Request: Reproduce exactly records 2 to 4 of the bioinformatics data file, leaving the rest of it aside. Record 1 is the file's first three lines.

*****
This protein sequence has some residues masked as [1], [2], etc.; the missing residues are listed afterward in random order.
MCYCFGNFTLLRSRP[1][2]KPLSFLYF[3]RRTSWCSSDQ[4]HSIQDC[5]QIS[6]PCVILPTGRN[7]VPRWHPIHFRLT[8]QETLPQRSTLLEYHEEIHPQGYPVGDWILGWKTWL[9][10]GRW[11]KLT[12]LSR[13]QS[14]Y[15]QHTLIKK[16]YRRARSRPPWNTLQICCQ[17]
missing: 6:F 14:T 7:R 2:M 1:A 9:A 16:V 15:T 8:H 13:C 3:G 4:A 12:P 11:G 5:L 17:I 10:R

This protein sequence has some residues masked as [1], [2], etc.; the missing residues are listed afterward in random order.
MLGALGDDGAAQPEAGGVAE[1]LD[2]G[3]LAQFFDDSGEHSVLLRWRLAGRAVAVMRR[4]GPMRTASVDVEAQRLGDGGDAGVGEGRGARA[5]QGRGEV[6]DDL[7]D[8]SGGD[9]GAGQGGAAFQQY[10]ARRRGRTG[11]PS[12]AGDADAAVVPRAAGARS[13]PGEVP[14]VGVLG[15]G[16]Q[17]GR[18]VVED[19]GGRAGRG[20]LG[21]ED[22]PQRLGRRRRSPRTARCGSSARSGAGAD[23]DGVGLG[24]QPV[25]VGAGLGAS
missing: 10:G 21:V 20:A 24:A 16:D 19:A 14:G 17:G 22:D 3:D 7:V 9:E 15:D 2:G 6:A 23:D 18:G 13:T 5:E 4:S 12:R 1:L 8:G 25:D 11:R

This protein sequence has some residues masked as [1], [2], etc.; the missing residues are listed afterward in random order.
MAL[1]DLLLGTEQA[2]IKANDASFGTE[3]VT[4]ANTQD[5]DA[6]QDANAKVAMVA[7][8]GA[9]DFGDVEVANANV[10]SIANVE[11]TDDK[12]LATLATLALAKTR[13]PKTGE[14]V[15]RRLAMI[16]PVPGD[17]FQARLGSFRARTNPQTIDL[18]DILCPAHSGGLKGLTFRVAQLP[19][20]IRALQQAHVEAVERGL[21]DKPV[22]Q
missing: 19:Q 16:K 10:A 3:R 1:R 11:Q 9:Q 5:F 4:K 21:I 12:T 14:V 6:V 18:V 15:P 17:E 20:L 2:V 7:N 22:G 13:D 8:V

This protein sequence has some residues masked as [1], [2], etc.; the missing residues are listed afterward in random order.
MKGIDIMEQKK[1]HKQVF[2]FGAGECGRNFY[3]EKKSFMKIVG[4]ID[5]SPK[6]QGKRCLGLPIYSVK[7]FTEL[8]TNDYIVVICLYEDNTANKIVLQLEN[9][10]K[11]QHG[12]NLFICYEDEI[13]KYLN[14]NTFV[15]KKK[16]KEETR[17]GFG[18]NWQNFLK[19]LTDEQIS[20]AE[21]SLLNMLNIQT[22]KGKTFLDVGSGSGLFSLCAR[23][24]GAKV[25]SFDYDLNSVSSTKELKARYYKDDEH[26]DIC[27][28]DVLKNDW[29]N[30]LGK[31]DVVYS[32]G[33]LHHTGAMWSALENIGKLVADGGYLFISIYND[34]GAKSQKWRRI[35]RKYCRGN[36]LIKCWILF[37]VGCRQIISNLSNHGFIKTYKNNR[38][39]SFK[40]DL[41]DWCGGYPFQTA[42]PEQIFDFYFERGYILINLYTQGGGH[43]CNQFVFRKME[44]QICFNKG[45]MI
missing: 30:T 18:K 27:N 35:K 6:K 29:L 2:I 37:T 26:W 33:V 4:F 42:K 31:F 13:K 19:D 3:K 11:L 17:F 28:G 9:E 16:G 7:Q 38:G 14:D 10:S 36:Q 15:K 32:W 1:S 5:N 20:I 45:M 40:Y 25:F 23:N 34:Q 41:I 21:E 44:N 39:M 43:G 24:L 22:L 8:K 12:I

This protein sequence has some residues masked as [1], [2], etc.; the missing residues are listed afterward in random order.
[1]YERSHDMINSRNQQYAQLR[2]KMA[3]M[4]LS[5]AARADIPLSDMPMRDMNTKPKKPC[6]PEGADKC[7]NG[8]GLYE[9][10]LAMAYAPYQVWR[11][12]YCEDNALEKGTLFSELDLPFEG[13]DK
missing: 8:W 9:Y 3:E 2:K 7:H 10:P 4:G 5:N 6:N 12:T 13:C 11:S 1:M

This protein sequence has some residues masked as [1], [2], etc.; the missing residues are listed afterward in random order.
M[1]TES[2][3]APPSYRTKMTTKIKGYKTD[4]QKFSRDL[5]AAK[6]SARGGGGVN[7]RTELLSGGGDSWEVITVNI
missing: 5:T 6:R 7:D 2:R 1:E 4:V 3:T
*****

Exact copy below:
This protein sequence has some residues masked as [1], [2], etc.; the missing residues are listed afterward in random order.
MLGALGDDGAAQPEAGGVAE[1]LD[2]G[3]LAQFFDDSGEHSVLLRWRLAGRAVAVMRR[4]GPMRTASVDVEAQRLGDGGDAGVGEGRGARA[5]QGRGEV[6]DDL[7]D[8]SGGD[9]GAGQGGAAFQQY[10]ARRRGRTG[11]PS[12]AGDADAAVVPRAAGARS[13]PGEVP[14]VGVLG[15]G[16]Q[17]GR[18]VVED[19]GGRAGRG[20]LG[21]ED[22]PQRLGRRRRSPRTARCGSSARSGAGAD[23]DGVGLG[24]QPV[25]VGAGLGAS
missing: 10:G 21:V 20:A 24:A 16:D 19:A 14:G 17:G 22:D 3:D 7:V 9:E 15:D 2:G 6:A 23:D 18:G 13:T 5:E 4:S 12:R 1:L 8:G 25:D 11:R

This protein sequence has some residues masked as [1], [2], etc.; the missing residues are listed afterward in random order.
MAL[1]DLLLGTEQA[2]IKANDASFGTE[3]VT[4]ANTQD[5]DA[6]QDANAKVAMVA[7][8]GA[9]DFGDVEVANANV[10]SIANVE[11]TDDK[12]LATLATLALAKTR[13]PKTGE[14]V[15]RRLAMI[16]PVPGD[17]FQARLGSFRARTNPQTIDL[18]DILCPAHSGGLKGLTFRVAQLP[19][20]IRALQQAHVEAVERGL[21]DKPV[22]Q
missing: 19:Q 16:K 10:A 3:R 1:R 11:Q 9:Q 5:F 4:K 21:I 12:T 14:V 6:V 18:V 15:P 17:E 20:L 2:V 7:N 22:G 13:D 8:V

This protein sequence has some residues masked as [1], [2], etc.; the missing residues are listed afterward in random order.
MKGIDIMEQKK[1]HKQVF[2]FGAGECGRNFY[3]EKKSFMKIVG[4]ID[5]SPK[6]QGKRCLGLPIYSVK[7]FTEL[8]TNDYIVVICLYEDNTANKIVLQLEN[9][10]K[11]QHG[12]NLFICYEDEI[13]KYLN[14]NTFV[15]KKK[16]KEETR[17]GFG[18]NWQNFLK[19]LTDEQIS[20]AE[21]SLLNMLNIQT[22]KGKTFLDVGSGSGLFSLCAR[23][24]GAKV[25]SFDYDLNSVSSTKELKARYYKDDEH[26]DIC[27][28]DVLKNDW[29]N[30]LGK[31]DVVYS[32]G[33]LHHTGAMWSALENIGKLVADGGYLFISIYND[34]GAKSQKWRRI[35]RKYCRGN[36]LIKCWILF[37]VGCRQIISNLSNHGFIKTYKNNR[38][39]SFK[40]DL[41]DWCGGYPFQTA[42]PEQIFDFYFERGYILINLYTQGGGH[43]CNQFVFRKME[44]QICFNKG[45]MI
missing: 30:T 18:K 27:N 35:K 6:K 29:L 2:I 37:T 26:W 33:V 4:F 42:K 31:F 13:K 19:D 3:K 11:L 17:F 28:G 9:E 16:G 7:Q 38:G 14:D 10:S 36:Q 15:K 32:W 1:S 5:N 20:I 45:M 40:Y 25:F 23:N 34:Q 41:I 21:E 44:N 39:M 43:G 24:L 22:L 8:K 12:I